Dynamic emission tomography measures the amount of the injected radiotracer through multiple consecutive time frames. The temporal information is used to estimate the pharmacokinetic properties of the radio-labeled molecules. One complicating factor is that the scanner measures the signal that is generated not only from the molecules in the tissues of interest, but also from those in the blood. This is usually corrected for by subtraction of the blood term from the radioactivity image before tracer kinetic modeling. However, some methods estimate the pharmacokinetic parameters directly from the measured data (e.g. sinograms) and in such cases the subtraction procedure for correcting the data cannot be applied. In other advanced direct reconstruction approaches, the blood radioactivity curve is included in the model. However, there may be models for tracers, which are not feasible as the blood volume component can be undistinguishable. In this study, we address these issues and show that these can be solved by viewing the blood radioactivity as a 'physiological' background term similar to the physical background (e.g. scatter and random counts). The proposed technique can be applied to any radiotracers in emission tomography, independent of the kinetic model.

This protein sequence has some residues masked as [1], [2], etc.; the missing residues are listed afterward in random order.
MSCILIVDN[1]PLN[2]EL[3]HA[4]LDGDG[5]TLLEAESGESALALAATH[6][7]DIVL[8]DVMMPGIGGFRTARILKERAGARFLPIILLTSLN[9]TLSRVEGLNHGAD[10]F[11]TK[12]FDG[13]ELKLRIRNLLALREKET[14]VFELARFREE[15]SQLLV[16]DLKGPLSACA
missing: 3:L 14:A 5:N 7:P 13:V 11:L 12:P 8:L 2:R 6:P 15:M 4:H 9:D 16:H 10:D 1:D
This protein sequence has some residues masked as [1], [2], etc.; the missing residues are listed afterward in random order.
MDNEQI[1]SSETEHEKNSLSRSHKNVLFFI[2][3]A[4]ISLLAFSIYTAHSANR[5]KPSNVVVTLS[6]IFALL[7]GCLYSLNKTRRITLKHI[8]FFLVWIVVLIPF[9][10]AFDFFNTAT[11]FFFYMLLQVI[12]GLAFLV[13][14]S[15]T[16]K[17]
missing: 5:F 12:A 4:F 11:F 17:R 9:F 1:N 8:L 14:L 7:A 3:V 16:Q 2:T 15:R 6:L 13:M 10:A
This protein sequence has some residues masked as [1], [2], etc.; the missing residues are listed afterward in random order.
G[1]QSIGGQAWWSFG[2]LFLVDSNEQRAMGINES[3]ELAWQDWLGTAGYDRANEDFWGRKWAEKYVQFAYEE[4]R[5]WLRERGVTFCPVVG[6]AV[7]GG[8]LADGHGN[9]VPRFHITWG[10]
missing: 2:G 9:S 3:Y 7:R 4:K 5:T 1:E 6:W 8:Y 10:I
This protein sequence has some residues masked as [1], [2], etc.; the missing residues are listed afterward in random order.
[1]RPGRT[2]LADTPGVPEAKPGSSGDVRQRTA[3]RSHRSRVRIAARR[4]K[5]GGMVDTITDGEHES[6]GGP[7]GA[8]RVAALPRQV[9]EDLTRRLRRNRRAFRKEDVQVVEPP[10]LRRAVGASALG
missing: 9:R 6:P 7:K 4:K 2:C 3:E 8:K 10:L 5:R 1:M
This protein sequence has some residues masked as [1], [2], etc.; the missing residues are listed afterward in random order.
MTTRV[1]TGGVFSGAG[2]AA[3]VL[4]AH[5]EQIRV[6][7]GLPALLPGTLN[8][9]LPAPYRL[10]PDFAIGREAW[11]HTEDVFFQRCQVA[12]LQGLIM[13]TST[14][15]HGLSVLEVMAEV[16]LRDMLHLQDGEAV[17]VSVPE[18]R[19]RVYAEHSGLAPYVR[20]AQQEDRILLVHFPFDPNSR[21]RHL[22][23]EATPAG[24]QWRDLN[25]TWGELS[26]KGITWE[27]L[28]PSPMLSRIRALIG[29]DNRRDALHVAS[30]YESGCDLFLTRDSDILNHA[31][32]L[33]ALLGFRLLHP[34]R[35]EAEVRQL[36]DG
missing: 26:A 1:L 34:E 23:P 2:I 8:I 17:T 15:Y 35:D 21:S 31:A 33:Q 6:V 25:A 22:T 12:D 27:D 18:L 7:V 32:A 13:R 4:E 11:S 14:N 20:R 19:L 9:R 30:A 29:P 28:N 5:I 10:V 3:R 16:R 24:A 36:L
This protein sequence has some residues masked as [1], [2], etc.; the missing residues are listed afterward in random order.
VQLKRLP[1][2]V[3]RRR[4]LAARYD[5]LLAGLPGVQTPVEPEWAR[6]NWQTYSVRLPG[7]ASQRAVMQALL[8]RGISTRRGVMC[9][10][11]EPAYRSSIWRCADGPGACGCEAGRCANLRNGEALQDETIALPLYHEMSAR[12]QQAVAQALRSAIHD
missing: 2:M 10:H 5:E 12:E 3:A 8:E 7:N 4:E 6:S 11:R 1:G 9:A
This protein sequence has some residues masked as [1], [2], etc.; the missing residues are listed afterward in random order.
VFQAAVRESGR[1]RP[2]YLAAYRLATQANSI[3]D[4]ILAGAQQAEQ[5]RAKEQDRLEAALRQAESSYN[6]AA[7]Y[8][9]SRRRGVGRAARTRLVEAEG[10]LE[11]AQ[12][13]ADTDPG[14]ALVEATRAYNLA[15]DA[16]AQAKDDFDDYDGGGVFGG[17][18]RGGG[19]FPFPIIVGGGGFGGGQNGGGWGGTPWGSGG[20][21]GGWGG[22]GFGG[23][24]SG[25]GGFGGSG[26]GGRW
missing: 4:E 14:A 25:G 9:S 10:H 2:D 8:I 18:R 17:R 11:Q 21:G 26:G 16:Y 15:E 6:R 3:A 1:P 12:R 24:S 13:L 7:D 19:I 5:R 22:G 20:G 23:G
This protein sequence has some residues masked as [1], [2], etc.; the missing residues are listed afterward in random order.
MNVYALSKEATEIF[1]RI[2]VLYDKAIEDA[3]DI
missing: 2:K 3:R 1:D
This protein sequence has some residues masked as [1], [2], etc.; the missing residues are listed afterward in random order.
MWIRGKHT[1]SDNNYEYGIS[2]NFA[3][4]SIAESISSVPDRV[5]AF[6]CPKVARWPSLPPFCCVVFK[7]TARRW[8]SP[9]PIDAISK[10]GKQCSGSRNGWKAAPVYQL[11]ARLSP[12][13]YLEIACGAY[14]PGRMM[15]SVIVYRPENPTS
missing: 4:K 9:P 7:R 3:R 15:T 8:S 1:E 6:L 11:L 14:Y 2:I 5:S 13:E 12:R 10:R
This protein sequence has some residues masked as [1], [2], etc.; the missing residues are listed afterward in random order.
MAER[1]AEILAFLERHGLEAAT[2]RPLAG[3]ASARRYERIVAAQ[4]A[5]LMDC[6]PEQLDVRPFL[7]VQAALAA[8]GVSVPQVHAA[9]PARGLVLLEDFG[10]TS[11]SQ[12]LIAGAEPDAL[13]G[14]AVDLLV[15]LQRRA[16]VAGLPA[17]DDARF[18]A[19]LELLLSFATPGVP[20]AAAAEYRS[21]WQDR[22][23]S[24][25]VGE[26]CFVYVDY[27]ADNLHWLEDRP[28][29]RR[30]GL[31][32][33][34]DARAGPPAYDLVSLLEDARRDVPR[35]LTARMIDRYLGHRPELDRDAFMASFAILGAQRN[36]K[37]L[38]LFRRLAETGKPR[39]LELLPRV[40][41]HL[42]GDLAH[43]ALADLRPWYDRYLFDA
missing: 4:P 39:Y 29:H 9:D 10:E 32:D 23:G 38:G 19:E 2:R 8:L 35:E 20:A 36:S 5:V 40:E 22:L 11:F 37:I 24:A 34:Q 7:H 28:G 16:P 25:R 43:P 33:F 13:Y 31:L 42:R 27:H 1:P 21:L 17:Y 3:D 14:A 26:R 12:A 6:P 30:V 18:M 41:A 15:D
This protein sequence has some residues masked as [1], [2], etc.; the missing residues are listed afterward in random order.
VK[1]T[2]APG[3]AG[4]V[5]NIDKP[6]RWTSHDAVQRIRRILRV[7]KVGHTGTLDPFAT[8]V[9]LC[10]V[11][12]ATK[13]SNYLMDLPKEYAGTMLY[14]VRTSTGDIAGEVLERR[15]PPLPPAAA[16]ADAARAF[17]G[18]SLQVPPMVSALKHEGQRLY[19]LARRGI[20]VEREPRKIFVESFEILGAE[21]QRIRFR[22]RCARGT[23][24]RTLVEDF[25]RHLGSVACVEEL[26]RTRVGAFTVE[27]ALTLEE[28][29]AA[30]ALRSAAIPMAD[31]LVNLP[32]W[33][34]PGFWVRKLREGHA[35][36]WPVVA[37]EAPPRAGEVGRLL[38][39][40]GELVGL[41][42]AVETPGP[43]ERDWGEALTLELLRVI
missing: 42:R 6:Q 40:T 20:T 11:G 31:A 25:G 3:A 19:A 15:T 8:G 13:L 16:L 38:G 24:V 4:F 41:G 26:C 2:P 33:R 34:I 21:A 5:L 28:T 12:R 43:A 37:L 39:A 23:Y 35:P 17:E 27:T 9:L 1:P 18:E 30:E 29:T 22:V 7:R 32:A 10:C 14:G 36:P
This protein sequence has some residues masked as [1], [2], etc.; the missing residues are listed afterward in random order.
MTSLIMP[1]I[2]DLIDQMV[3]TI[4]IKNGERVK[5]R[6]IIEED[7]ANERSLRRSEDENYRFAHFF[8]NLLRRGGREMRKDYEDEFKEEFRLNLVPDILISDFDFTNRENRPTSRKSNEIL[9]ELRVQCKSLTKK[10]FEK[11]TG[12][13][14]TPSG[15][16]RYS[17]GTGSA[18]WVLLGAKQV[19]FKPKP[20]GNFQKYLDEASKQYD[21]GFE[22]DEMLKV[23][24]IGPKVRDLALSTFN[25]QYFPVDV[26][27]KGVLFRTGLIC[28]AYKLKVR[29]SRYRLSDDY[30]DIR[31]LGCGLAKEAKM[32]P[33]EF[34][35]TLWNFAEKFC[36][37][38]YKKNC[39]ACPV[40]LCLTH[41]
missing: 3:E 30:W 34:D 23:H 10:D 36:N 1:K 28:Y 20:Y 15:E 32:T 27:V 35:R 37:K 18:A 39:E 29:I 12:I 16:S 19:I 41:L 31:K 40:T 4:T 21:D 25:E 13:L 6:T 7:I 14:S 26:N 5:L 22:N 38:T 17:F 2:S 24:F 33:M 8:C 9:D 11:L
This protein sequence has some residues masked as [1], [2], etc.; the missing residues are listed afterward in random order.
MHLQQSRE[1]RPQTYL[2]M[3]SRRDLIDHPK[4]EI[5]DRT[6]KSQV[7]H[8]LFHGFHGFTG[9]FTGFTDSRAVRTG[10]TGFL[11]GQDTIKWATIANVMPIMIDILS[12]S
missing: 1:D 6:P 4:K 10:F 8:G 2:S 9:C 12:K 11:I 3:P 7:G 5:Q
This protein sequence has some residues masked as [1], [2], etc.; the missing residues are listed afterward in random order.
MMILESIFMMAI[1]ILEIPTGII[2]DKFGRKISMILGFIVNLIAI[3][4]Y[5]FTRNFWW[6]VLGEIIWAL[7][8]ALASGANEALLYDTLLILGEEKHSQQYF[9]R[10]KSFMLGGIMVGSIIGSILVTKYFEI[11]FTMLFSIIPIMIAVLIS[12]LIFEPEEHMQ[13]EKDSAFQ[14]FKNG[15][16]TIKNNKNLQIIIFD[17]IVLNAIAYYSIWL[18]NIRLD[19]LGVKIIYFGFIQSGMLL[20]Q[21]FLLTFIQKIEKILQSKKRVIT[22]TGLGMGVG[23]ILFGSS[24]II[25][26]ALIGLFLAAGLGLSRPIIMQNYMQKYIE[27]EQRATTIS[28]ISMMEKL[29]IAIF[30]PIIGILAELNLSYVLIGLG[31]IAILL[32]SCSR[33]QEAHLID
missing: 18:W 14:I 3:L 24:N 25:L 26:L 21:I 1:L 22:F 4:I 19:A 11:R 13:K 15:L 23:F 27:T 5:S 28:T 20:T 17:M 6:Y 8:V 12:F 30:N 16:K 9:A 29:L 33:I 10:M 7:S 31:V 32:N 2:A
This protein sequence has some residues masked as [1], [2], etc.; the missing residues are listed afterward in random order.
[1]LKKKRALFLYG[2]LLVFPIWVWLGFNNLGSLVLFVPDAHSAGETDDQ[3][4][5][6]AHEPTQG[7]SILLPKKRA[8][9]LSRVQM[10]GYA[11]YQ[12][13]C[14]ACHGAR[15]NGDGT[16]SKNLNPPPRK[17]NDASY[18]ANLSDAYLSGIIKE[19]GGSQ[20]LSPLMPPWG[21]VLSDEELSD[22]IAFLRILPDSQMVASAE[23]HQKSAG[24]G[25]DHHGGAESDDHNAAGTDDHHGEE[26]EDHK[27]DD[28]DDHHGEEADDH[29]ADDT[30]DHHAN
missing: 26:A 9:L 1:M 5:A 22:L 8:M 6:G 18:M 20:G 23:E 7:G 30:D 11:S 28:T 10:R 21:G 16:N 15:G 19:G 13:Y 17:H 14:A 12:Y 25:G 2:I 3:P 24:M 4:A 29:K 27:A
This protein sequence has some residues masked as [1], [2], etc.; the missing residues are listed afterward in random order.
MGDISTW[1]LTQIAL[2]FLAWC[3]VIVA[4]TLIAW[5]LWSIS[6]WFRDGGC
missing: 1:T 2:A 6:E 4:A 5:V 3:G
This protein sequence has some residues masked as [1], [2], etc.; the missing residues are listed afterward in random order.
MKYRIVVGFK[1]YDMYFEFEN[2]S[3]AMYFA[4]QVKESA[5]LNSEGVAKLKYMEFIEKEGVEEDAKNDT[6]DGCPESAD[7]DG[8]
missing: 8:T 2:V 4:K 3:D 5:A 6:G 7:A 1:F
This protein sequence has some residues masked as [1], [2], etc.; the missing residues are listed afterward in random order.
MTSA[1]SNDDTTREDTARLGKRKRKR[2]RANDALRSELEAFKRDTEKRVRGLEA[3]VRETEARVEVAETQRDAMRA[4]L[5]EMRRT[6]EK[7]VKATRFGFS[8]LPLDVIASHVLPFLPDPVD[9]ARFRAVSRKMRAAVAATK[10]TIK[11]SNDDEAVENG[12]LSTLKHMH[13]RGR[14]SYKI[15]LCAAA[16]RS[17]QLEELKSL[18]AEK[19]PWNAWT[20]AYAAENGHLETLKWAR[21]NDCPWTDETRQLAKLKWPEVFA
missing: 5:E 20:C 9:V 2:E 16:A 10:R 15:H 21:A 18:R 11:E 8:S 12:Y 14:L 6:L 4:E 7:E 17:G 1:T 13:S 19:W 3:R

|Number of pages||4|
|Journal||Nuclear Medicine Communications|
|Publication status||Published - Jul 2009|
- emission tomography